Azalia Snail

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Azalia Snail
Azalia Snail.jpg
Background information
Birth name Azalia Snail
Born Maryland, United States
Genres Psych folk, indie rock
Occupation(s) Musician, singer-songwriter, filmmaker
Instruments Guitar, keyboards, percussion, vocals
Years active 1987–present
Labels Funky Mushroom, Dark Beloved Cloud
Associated acts Susanne Lewis
Website www.azaliasnail.com

Azalia Snail is an American avant-garde singer-songwriter and musician.[1] She is a multi-instrumentalist active in psych folk and indie rock,[2] and played a prominent role in the 1990s lo-fi music scene[3] She was later dubbed the "Queen of lo-fi".[4]

Snail made eleven solo albums between 1990 and 2006[1] and won the Los Angeles LA Weekly Music Award for Best New-Genre/Uncategorizable Artist in 2000.[5] She has also written film scores for several indie features and short films.[3]

Biography[edit]

Azalia Snail (her real name) was born in Maryland to hippie parents, and was named after the azaleas that grew near their home.[4] At the age of about six her mother persuaded her to take piano lessons, and while Snail coped, she was "frustrated by the whole disciplinary process".[6] This prompted her to switch to guitar, which gave rise to more lessons, and more musical discipline. When she was 15 Snail bought an electric guitar, against her parent's wishes who wanted her to play acoustic instruments. She was forced to return the guitar and she told her mother "That's all I want in my life – this guitar."[7]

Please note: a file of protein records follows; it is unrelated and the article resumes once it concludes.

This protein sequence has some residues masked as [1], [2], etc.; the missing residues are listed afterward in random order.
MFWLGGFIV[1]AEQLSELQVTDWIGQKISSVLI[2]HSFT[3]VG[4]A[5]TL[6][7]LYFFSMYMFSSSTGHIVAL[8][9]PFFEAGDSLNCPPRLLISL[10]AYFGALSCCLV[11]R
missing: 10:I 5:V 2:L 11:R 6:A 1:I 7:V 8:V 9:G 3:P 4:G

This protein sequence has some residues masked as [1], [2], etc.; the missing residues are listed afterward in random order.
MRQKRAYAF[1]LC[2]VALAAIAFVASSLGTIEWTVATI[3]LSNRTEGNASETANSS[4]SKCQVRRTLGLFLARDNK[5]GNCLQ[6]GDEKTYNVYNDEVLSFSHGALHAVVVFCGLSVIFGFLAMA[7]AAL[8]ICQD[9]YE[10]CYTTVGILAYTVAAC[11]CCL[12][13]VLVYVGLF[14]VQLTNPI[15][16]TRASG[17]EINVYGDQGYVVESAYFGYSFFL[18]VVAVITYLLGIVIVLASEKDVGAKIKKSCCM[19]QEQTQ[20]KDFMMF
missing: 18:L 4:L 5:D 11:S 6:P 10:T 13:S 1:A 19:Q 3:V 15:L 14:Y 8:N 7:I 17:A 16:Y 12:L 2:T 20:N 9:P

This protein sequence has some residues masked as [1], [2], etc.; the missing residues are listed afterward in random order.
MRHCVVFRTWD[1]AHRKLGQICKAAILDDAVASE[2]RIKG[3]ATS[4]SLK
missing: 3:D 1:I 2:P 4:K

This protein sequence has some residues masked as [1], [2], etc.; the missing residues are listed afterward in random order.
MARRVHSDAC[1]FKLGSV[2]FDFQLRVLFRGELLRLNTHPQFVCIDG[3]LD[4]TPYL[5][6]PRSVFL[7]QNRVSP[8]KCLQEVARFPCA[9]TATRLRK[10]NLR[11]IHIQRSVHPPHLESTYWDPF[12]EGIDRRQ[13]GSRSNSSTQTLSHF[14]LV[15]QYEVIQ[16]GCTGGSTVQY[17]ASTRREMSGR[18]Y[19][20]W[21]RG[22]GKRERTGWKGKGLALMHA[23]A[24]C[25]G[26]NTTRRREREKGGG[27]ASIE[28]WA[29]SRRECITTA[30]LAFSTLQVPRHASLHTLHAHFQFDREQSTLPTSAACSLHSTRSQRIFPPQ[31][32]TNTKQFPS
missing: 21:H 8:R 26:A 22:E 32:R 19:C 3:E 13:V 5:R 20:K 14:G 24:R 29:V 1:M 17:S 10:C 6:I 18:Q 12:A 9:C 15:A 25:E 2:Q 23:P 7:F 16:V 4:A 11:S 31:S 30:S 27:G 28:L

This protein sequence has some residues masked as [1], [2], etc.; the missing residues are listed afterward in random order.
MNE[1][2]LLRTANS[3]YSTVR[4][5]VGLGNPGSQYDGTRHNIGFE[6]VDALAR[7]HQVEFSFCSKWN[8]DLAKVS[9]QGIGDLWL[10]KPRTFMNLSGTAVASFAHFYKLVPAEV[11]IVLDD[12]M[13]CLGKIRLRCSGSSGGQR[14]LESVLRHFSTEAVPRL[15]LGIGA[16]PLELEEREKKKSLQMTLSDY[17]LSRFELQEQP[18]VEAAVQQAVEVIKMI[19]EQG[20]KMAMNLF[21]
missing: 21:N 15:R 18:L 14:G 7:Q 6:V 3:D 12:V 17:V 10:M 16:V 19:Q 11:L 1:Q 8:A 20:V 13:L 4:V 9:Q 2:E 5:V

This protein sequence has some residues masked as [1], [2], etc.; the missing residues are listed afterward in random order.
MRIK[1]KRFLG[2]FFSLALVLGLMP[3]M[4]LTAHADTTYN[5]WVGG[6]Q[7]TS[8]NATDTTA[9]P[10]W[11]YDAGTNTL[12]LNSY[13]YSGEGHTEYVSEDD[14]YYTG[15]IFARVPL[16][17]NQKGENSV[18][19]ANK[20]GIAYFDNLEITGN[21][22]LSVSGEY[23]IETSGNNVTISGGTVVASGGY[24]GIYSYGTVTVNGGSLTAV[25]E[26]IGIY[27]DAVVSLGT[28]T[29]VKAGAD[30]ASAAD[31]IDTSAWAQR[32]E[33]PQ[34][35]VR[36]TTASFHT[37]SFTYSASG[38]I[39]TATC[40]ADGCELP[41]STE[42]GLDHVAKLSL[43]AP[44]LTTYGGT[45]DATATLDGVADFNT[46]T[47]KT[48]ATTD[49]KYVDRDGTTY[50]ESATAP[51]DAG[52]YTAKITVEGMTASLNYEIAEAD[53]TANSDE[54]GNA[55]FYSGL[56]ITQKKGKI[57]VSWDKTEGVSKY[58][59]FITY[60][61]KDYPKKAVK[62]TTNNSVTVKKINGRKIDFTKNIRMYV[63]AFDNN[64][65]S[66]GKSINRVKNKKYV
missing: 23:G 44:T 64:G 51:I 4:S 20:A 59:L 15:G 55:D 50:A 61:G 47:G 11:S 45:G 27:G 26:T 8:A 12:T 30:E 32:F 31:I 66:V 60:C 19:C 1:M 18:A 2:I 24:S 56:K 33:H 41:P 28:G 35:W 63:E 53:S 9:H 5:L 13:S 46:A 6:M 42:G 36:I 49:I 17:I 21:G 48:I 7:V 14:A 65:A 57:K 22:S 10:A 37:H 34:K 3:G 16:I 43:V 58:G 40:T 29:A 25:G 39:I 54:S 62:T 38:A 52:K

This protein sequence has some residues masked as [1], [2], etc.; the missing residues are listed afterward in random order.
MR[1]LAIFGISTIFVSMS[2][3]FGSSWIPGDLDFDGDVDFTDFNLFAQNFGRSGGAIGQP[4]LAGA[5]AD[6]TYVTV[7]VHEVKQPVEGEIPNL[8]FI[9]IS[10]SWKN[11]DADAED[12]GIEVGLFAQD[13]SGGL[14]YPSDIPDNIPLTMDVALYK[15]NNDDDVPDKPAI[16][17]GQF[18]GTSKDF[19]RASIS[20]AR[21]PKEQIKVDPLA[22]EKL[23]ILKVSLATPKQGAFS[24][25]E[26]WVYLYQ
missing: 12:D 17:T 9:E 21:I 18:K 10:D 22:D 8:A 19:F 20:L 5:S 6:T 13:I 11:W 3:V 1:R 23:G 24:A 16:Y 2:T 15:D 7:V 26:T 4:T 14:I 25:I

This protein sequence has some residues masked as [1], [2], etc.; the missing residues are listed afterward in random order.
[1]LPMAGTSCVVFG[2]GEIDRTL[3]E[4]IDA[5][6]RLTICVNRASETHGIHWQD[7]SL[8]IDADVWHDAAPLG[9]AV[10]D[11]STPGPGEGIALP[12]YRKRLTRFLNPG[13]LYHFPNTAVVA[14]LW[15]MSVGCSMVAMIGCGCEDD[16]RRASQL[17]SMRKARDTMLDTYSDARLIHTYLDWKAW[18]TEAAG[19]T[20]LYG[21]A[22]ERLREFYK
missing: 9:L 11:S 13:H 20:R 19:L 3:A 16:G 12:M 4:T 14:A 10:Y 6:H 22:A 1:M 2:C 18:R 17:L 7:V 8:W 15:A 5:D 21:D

After high school, Snail left home and moved to New York City where she worked as a writer.[8] In 1987 she started jamming with other musicians in bars, and then branched off on her own to record her own music. In the late 1980s she sent some of her material to a radio show called "Lo-Fi" on WFMU in New Jersey. The DJ there played her songs regularly, and soon she became known as the "Queen of lo-fi".[4] Snail later distanced from the lo-fi label, saying that her music is now professionally recorded.[4] But the exposure she gained on the radio show prompted her to start performing on her own.[7] In the 1990s she toured North America and Europe with several bands, including Low, Trumans Water and The Grifters.[8]

Snail's music shunned conventional melody and often included elements of noise. Her unconventional approach to music was influenced, in part, by her experiences with hallucinogenics.[4] In the early 1990s she occasionally used LSD and magic mushrooms to enhance her perceptions.[4] Though she has never used hallucinogenics since, she said: "I'm a big believer in Timothy Leary and Aldous Huxley and a lot of important philosophers who have all taken drugs to expand their horizons. I don't think you have to keep doing it throughout your whole life, and I don't believe everybody needs that, but it definitely turns you on to a whole new world and possibilities. I was interested in experiencing some of the things my favorite writers, artists and musicians have. I wanted to feel how they felt."[4]